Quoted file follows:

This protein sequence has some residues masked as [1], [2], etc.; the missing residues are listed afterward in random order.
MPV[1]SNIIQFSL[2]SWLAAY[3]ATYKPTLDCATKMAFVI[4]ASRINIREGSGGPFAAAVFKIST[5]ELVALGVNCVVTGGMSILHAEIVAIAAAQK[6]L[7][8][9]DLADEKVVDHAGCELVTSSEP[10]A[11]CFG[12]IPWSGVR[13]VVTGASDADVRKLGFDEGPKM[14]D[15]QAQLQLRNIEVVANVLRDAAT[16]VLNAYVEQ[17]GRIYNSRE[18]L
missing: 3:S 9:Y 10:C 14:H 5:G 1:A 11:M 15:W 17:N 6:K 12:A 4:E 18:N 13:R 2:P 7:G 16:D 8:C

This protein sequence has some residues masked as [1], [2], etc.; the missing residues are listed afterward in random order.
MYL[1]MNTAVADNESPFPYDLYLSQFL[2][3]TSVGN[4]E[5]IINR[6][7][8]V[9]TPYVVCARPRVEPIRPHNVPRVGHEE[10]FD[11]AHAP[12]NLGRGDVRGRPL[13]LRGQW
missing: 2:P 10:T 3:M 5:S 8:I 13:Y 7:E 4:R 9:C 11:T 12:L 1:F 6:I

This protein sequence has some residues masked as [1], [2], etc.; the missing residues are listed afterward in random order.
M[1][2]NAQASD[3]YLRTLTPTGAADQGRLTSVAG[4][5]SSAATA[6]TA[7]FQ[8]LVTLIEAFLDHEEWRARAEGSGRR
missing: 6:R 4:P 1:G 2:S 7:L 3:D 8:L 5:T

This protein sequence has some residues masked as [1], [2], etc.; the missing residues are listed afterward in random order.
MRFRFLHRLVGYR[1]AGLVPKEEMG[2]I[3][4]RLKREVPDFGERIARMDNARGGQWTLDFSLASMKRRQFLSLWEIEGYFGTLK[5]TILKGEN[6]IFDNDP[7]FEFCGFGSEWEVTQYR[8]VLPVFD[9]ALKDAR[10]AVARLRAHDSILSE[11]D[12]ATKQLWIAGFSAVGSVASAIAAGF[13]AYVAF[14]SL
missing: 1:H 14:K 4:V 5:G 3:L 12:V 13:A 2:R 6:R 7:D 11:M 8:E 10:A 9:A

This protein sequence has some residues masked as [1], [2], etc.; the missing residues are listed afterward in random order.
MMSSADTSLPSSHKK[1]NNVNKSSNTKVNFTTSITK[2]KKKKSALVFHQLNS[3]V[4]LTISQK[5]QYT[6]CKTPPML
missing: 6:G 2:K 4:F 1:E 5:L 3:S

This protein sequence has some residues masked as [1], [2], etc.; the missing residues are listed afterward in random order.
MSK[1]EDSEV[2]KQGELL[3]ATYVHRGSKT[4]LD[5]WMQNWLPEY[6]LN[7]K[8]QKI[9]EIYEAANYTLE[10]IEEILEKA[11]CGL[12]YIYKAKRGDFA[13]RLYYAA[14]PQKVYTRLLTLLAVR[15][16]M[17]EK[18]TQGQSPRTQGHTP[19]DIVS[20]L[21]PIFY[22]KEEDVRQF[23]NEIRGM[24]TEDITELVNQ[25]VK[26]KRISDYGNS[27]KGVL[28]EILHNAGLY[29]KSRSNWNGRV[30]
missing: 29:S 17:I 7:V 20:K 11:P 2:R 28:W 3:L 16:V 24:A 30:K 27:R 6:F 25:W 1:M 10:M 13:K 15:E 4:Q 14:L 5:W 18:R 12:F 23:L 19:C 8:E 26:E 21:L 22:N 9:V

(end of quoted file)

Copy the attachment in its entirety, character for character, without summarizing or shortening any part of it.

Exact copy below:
This protein sequence has some residues masked as [1], [2], etc.; the missing residues are listed afterward in random order.
MPV[1]SNIIQFSL[2]SWLAAY[3]ATYKPTLDCATKMAFVI[4]ASRINIREGSGGPFAAAVFKIST[5]ELVALGVNCVVTGGMSILHAEIVAIAAAQK[6]L[7][8][9]DLADEKVVDHAGCELVTSSEP[10]A[11]CFG[12]IPWSGVR[13]VVTGASDADVRKLGFDEGPKM[14]D[15]QAQLQLRNIEVVANVLRDAAT[16]VLNAYVEQ[17]GRIYNSRE[18]L
missing: 3:S 9:Y 10:C 14:H 5:G 1:A 11:M 15:W 17:N 6:K 12:A 4:E 18:N 13:R 2:P 7:G 16:D 8:C

This protein sequence has some residues masked as [1], [2], etc.; the missing residues are listed afterward in random order.
MYL[1]MNTAVADNESPFPYDLYLSQFL[2][3]TSVGN[4]E[5]IINR[6][7][8]V[9]TPYVVCARPRVEPIRPHNVPRVGHEE[10]FD[11]AHAP[12]NLGRGDVRGRPL[13]LRGQW
missing: 2:P 10:T 3:M 5:S 8:I 13:Y 7:E 4:R 9:C 11:T 12:L 1:F 6:I

This protein sequence has some residues masked as [1], [2], etc.; the missing residues are listed afterward in random order.
M[1][2]NAQASD[3]YLRTLTPTGAADQGRLTSVAG[4][5]SSAATA[6]TA[7]FQ[8]LVTLIEAFLDHEEWRARAEGSGRR
missing: 6:R 4:P 1:G 2:S 7:L 3:D 8:L 5:T

This protein sequence has some residues masked as [1], [2], etc.; the missing residues are listed afterward in random order.
MRFRFLHRLVGYR[1]AGLVPKEEMG[2]I[3][4]RLKREVPDFGERIARMDNARGGQWTLDFSLASMKRRQFLSLWEIEGYFGTLK[5]TILKGEN[6]IFDNDP[7]FEFCGFGSEWEVTQYR[8]VLPVFD[9]ALKDAR[10]AVARLRAHDSILSE[11]D[12]ATKQLWIAGFSAVGSVASAIAAGF[13]AYVAF[14]SL
missing: 1:H 14:K 4:V 5:G 3:L 12:V 13:A 2:R 6:R 7:D 11:M 8:E 10:A 9:A

This protein sequence has some residues masked as [1], [2], etc.; the missing residues are listed afterward in random order.
MMSSADTSLPSSHKK[1]NNVNKSSNTKVNFTTSITK[2]KKKKSALVFHQLNS[3]V[4]LTISQK[5]QYT[6]CKTPPML
missing: 6:G 2:K 4:F 1:E 5:L 3:S

This protein sequence has some residues masked as [1], [2], etc.; the missing residues are listed afterward in random order.
MSK[1]EDSEV[2]KQGELL[3]ATYVHRGSKT[4]LD[5]WMQNWLPEY[6]LN[7]K[8]QKI[9]EIYEAANYTLE[10]IEEILEKA[11]CGL[12]YIYKAKRGDFA[13]RLYYAA[14]PQKVYTRLLTLLAVR[15][16]M[17]EK[18]TQGQSPRTQGHTP[19]DIVS[20]L[21]PIFY[22]KEEDVRQF[23]NEIRGM[24]TEDITELVNQ[25]VK[26]KRISDYGNS[27]KGVL[28]EILHNAGLY[29]KSRSNWNGRV[30]
missing: 29:S 17:I 7:V 20:K 11:P 2:R 28:W 3:L 16:V 24:A 30:K 27:R 6:F 25:W 1:M 10:M 13:K 15:E 4:Q 14:L 5:W 18:R 12:F 23:L 19:C 8:E 26:E 21:L 22:N 9:V